2. Thanks, Jon, I just learned something! I had never thought it would be 5-7% of people! I haven’t used the new phone yet myself, so can’t say but – conceptually – the combination of the all the features I mentioned in the post open remarkable pathways, I think. I do not think that a single one of them in itself is the bees knees – it is their combination (or rather the opportunities the combinations open).

    Having said that, I fully agree with you that this is only a beginning, both in terms of identification/security as well as in the overall scheme of things. It is why I titled the post “next-gen mobile computing” rather than “I, too, like the new iPhone”, you see… 😉

  3. Ken Gai

    Heya Volker… Great to see you posting out here in the wild again!

    Curious about a few points.. wrt iBeam.. kinda ‘fun’ to see the re-brand of decade old Bluetooth function hailed as Apple game-changer.. fine as far as that goes, however; as I recall there was (is) plenty of teeth gnashing about the security of NFC for payment transactions.. a bit strange to me this somehow poses an alternative? My guess would be it’s more affordable cost per unit for the license and install.. so there’s that for the bean counters. Also thinking there will be some ‘privacy’ issues related to that always-on handshake in public spaces.

    As for the biometrics (another decade old approach, looking at Fujitsu here), imagine that’s where they decided to spend, as opposed to above, the extra $5 each. I’m not clear the time to authenticate, but a pretty good bet that might slow down paid access thru gates for the train though. Maybe they’ll add NFC to the iWatch instead (heh) as that would be ‘almost’ up to current speed as we’ve seen with now 2nd-gen. unit already deployed by Sony.. 😎

    At any rate.. looking forward to catch-up w/you again my friend.. it’s been too many years since serendipity at Wet Republic!

  4. Hello, old friend! 🙂

    re iBeam: yes, you are right of course, good old BLE. However, note how Apple manages to re-position it not by highlighting tech stuff but by offering use cases. This is where they excel (and have always excelled): they were rarely first with anything but they were often first with packaging things in a way AND communicate the resulting benefits to consumers well.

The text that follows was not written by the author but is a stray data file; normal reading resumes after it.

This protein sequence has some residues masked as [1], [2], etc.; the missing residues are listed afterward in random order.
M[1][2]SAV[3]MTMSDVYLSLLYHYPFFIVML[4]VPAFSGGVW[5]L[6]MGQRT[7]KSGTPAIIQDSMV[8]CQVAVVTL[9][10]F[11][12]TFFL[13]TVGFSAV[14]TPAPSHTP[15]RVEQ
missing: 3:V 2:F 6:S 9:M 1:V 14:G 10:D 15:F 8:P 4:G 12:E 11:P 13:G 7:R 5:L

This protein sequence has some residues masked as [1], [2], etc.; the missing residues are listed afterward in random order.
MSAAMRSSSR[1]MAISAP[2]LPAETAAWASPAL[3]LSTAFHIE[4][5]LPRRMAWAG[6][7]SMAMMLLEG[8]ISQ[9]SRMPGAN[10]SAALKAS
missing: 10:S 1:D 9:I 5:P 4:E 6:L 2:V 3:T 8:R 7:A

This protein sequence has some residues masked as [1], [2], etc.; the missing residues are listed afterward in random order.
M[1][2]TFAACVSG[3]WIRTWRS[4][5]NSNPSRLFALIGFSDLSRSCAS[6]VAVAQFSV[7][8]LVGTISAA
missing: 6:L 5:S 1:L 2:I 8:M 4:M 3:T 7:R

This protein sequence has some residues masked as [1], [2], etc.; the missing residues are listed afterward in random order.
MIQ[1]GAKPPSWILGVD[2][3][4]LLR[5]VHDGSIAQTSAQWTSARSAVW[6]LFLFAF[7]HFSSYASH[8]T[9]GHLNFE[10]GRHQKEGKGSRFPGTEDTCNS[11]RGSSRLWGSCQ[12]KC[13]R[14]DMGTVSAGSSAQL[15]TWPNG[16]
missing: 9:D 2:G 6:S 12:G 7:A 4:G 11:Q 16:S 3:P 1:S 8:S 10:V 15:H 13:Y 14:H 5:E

My hunch this is (and I think I mentioned this in the post) that this is the reason for choosing BLE over NFC: from a user perspective, the slightly larger distance you can bridge matters. Security concerns etc *might* be the reason why they have not (yet?) introduced payment functions together with it but that doesn’t matter as long as they can deploy a solution that makes sense to a normal user. And as to handshakes in public places: as long as it is paired the user perception will likely be OK. I am not enough of an expert on the technical side of this so will happily listen to anyone who knows better but from a UX point of view, this certainly has the chops to win.

    As to cost/unit: If you can defend the price points (and margins) Apple has by putting something into the device that is, say, $1 more expensive, I would assume that you still have a more than sound business case (as far as I know Apple’s margins are by orders of magnitude higher than this). At the same time, you preserve the superior UX (and this is something that is crucial to Apple’s positioning).

    Re biometrics: I do not think they look at the fingerprint reader to authorise train fares (yet). As I mentioned in another comment, I haven’t played around with it yet but it is said to be quite quick, so perhaps soon. Alas, when you look at it from an ecosystem perspective: how quickly can you roll these things out (see this article: The amount of stakeholders is insane. Again, this has nothing to do with the technology but with the experience of a user: too many stakeholders, too complex an ecosystem (or at least the bits that are exposed to the user), bad UX, no uptake.

    I am not saying all this is ideal or this is how it should be but my hunch is that this is why they took that route.

    And, yes, I wish for some drinks at a friendly neighbourhood pool bar soon, too! 🙂